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The art of Ghosh’s comedy lay in his freshness of approach, his manner of delivering his lines in a naive manner, his lively expression and his innocence. He was always in control of his character and never made a mockery of himself on screen. Though in those days, theatre personalities who stepped into films were criticized for carrying some of their theatrical mannerisms into the film roles, Ghosh could never be accused of doing this. His performances were funny and what’s more, they were natural. This does not mean however, that Ghosh did not do serious roles. His role in Abhijan had a serious undertone. In Ray’s Aranyer Din Ratri (1969), he played one of the four friends Shekhar, who decide to take a holiday from Kolkata to travel into the forests of Palamau. Though Shekhar is considered to be the jester of the party, there is a serious undercurrent. He is the only one among the four who does not have a job and he realises the difference between the others and himself. He has a roving eye but stays sober when his friends get drunk and vent their frustrations. For Raja Mitra’s Nayantara, Ghosh won the Special Jury Anandalok Award playing a theatre middleman who tries to get work for the out-of-job, impoverished theatre actress. It was a serious role with no comic element in it whatsoever.
Hrishikesh Mukherjee took Ghosh in two Hindi films, Satyakam (1969) and Sabse Bada Sukh (1972), but the films did not do well and Ghosh did not go to Mumbai again. He could handle any kind of role. Over his long career, he worked under the direction of Goutam Ghose (Antarjali Jatra (1989) and Padma Nadir Majhi (1993)) and also acted in Tarun Majumdar’s Balika Bodhu (1967), Baghini (1968), Thagini (1974), Ganadevata (1978) and Shahar Theke Doorey (1981), Bijoy Bose’s Arogya Niketan, Ajoy Kar’s Prabhater Rang (1964), Utpal Dutt’s Megh (1961) and Jhor (1979), Dinen Gupta’s Pranta Rekha, Kalankini and Aajker Nayak, Sushil Majumdar’s Lal Pathor (1964), Chitta Bose’s Griha Sandhaane, Mrinal Sen’s Chorus (1975), Partha Pratim Choudhury’s Raj Bodhu, Hansa Mithun, Jodu Banghsa and Shubha O Debotar Grash, Tapan Sinha’s Hansuli Baanker Upakatha, Nirjan Saikatey (1963), Arohi (1965), Galpa Holeo Satyi, Apanjan (1968), Sabuj Dwiper Raja (1979) and Bancharamer Bagan (1980), Salil Dutta’s Amar Saathi, and many, many others. He was also called upon to play the villain and other negative roles and coped with them with the fluidity a gifted actor like him would.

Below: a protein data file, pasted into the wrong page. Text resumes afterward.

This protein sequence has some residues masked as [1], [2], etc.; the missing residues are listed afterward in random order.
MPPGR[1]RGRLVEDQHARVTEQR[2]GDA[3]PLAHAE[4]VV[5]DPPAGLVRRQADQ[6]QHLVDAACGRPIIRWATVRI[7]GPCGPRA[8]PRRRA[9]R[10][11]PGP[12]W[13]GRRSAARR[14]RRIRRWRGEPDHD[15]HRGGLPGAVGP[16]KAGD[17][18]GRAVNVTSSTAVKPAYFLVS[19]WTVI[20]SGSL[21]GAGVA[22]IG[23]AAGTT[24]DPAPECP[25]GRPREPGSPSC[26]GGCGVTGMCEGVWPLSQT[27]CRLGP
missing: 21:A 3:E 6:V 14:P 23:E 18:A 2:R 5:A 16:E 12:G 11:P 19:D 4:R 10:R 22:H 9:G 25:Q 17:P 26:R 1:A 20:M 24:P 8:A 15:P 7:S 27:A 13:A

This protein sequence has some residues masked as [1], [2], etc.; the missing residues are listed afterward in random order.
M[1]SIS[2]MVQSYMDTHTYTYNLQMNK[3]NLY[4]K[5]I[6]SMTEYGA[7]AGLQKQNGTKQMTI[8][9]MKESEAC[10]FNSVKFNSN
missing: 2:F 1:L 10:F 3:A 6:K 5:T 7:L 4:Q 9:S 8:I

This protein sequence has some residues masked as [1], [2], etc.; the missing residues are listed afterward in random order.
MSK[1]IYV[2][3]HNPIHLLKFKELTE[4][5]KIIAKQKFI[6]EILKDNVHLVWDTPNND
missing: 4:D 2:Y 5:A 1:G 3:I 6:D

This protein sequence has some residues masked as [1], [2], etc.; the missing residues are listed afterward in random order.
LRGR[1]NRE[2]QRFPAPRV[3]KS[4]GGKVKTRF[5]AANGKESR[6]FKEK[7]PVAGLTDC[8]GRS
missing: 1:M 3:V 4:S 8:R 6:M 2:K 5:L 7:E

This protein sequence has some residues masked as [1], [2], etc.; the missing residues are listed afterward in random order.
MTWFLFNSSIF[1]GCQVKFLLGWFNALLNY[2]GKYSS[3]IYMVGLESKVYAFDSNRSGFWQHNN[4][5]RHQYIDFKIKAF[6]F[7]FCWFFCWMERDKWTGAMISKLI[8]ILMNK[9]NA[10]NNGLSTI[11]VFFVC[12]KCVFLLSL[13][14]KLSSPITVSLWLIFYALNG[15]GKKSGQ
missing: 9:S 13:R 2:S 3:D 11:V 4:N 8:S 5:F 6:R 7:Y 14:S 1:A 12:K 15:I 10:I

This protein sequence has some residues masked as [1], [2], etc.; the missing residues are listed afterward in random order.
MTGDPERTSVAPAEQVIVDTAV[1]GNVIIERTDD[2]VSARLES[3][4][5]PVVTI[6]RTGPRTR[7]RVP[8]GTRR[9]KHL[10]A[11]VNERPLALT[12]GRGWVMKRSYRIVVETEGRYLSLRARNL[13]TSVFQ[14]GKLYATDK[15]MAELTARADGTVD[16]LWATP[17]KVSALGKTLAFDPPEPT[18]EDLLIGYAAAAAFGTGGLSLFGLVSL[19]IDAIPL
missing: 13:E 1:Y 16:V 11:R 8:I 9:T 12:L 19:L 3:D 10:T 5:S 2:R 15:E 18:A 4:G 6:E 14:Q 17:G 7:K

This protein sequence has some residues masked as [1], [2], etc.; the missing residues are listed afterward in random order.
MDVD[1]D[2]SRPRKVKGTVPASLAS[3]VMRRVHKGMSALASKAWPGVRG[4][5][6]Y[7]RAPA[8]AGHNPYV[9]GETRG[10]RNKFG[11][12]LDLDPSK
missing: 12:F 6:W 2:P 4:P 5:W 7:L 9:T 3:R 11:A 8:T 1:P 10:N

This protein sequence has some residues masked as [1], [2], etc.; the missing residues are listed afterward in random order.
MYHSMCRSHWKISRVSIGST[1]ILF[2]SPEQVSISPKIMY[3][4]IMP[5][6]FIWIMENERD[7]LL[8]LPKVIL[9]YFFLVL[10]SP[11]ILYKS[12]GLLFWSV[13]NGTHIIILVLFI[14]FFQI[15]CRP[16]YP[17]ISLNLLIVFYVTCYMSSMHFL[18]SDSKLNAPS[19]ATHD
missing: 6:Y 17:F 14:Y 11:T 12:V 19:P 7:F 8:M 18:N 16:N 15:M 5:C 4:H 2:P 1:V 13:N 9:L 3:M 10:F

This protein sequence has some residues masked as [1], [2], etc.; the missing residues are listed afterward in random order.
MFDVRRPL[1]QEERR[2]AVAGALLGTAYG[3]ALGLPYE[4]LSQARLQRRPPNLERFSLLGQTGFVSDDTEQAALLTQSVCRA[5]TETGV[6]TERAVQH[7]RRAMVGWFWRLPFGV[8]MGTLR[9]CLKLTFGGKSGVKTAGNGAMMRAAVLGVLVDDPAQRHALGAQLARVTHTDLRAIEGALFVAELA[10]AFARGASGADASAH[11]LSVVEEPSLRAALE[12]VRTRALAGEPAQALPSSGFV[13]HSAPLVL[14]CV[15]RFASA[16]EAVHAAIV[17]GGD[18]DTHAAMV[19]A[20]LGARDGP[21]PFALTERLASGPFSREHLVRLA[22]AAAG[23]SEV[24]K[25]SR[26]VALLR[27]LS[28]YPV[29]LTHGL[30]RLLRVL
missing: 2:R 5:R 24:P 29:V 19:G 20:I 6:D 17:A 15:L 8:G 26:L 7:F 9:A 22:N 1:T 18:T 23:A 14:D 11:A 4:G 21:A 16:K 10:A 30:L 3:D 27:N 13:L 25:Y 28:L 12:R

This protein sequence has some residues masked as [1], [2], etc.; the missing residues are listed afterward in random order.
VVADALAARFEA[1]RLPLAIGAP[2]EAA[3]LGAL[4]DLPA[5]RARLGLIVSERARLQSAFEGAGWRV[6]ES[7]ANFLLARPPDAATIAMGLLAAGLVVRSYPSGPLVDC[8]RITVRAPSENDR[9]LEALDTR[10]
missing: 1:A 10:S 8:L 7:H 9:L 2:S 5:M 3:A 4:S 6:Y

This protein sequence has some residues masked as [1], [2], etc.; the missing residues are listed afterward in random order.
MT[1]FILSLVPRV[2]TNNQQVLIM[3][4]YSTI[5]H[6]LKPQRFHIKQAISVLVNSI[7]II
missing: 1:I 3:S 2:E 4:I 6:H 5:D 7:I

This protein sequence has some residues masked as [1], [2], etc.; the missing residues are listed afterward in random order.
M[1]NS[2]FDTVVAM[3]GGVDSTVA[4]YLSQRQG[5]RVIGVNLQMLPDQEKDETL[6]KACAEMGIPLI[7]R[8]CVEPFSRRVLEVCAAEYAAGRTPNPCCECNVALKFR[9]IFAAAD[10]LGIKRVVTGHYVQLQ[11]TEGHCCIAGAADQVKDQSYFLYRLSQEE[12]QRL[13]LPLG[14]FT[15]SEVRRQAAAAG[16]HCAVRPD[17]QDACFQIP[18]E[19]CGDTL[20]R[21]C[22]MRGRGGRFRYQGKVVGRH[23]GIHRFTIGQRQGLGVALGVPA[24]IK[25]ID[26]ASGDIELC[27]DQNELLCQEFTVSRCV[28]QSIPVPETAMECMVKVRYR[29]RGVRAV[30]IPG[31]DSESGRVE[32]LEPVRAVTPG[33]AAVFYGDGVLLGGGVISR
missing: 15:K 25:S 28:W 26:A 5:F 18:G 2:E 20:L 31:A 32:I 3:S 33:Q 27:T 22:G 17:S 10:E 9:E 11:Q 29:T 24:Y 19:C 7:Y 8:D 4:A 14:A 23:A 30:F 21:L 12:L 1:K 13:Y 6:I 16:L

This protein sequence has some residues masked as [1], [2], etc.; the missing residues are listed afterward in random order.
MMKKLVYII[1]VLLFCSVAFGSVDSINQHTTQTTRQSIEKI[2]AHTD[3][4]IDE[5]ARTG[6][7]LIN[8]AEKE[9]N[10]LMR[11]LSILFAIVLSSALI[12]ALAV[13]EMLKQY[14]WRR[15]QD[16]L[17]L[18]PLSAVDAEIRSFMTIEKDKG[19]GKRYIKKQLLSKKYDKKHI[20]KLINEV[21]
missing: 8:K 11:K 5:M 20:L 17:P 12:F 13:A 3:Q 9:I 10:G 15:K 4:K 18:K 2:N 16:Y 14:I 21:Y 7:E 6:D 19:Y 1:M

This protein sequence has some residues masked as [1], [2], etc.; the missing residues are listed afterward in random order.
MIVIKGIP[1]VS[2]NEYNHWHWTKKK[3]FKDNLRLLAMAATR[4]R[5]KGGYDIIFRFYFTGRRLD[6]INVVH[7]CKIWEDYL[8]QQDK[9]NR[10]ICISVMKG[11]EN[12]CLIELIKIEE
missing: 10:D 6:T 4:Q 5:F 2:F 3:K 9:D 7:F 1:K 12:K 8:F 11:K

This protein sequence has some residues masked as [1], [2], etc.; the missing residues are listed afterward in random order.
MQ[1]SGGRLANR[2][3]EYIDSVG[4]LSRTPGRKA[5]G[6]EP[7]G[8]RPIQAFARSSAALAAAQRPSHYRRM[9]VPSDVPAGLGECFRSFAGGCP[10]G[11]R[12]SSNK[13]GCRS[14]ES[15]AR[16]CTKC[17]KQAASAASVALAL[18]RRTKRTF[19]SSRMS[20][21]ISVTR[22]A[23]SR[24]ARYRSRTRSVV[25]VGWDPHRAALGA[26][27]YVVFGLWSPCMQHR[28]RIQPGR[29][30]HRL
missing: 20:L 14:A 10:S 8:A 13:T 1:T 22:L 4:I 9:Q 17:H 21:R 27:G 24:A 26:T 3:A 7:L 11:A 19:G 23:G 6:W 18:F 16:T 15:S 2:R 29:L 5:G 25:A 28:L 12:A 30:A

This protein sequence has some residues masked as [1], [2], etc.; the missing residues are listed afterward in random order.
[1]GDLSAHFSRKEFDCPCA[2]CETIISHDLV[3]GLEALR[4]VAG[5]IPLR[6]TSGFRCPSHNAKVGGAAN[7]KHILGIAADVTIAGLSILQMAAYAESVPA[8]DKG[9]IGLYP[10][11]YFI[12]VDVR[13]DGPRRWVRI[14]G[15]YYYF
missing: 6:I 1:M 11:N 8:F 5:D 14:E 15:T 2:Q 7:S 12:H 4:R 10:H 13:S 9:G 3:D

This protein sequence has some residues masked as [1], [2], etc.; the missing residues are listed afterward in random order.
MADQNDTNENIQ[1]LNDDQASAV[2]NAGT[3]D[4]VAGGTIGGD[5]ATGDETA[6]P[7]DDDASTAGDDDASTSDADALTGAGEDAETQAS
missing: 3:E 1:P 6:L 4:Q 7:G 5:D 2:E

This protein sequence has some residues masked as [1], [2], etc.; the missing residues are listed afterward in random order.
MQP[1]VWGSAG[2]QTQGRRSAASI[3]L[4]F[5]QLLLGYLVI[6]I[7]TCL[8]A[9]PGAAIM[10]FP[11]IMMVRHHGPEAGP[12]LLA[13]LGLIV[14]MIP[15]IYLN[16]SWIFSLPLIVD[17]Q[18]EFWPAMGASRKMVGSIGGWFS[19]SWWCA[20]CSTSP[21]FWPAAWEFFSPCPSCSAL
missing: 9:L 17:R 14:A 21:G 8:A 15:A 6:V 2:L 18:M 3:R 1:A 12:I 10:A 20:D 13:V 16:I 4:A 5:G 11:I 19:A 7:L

Ghosh also traveled extensively abroad for his performances in Berlin (1969), Mauritius (1988), USA and Europe in (1995). In 1970, he participated in the Berlin Film Festival representing Goopi Gyne Bagha Byne. He also directed Sadhu Judhishthirer Karcha and Nidhiram Sardar. Ghosh was married twice. His first marriage was to actress Anubha Gupta who was much older than him and had been married once. After her demise, he married Bisakha Devi. He passed away of a massive heart attack while he was shooting on February 4, 1997.